“There’s a device that has been developed that allows women to continue with regular forms of exercise while monitoring its impact on their pelvic floor,” she explains. “It’s inserted into the vagina and has a little Bluetooth monitor that tucks into your undies.

“It’s suitable for anyone who wants to train [their] pelvic floor and monitor what’s happening during exercise.”

What you can do

Making lifestyle changes can lower risk factors of prolapse. Dr Nikpoor says these include eating healthily, exercising regularly, keeping a normal weight, and avoiding constipation. This lifestyle approach, along with pelvic floor muscle exercise, is the conservative approach to treatment. If this doesn’t work, health professionals will consider the next steps in management.

Next steps

Dr Nikpoor says he always considers the use of vaginal pessaries – supportive devices that hold the prolapsed organ in place – before surgery.

Neither uncomfortable nor painful, pessaries come in a range of shapes and sizes to suit the type and degree of prolapse. Once inserted, they require regular monitoring.

“They can be managed either by a pelvic floor physiotherapist, a continence nurse or a gynaecologist,” Dr Nikpoor says.

“They can stay for as long as they are effective – for the rest of their lives if they work.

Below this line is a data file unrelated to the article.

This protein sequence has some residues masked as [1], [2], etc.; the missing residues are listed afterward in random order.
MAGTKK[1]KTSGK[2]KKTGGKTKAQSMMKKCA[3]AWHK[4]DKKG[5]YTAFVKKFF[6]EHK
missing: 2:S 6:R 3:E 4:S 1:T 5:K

Surgery is considered the last management option. “This involves procedures that would reinforce the supporting tissue in the pelvis to rectify the prolapse,” says Dr Nikpoor.

3 THINGS TO KNOW

  1. Pelvic floor muscle training is important at all stages of a woman’s life.
  2. See your doctor if there’s a change to your bladder or bowel function.
  3. Pelvic floor muscle training and a healthy lifestyle can reduce the risk of, and symptoms of, prolapse.

HOW TO STRENGTHEN YOUR PELVIC FLOOR

Start practising this exercise daily, either sitting or lying down on your back with your knees bent and feet flat. This is easiest on your bed or couch.

Tighten

  • Tighten the muscles around the anus, vagina and urethra all at once and try to lift or draw them up inside
  • Make sure you are not pushing down, holding your breath or squeezing your buttocks or legs together
  • Nothing should be working above the belly button, but you may feel your lower abdominal muscles switch on.

Level 1

  • Slowly count to 3
  • Let your muscles go completely – this should feel smooth and quick and the muscles should stay relaxed while you rest
  • Rest your pelvic floor muscles while you count to 6
  • Repeat
  • Do as many as you can up to 10
  • If you find it difficult to let your muscles go, softening your belly and letting your abdominal muscles go might help, as well as quiet, relaxed breathing.

Level 2

Please note, if you have an issue with vaginal or pelvic pain, you will need a special program from a pelvic floor physiotherapist before proceeding any further.

  • Instead of counting to 3, slowly count to 6 or 8
  • Let your muscles go completely
  • Rest and relax your pelvic floor muscles while you count to 6 or 8
  • Repeat
  • Do as many as you can up to 10 or 15
  • Rest a minute. Then try some shorter, hard squeezes. Tighten hard then completely let go straight away. Build up to doing 20 of these in a row.

Level 3

After you have done 10 of the level 2 exercise, do some really strong squeezes – as strong as you can, then let go.

Do as many of these as you can, up to about 10.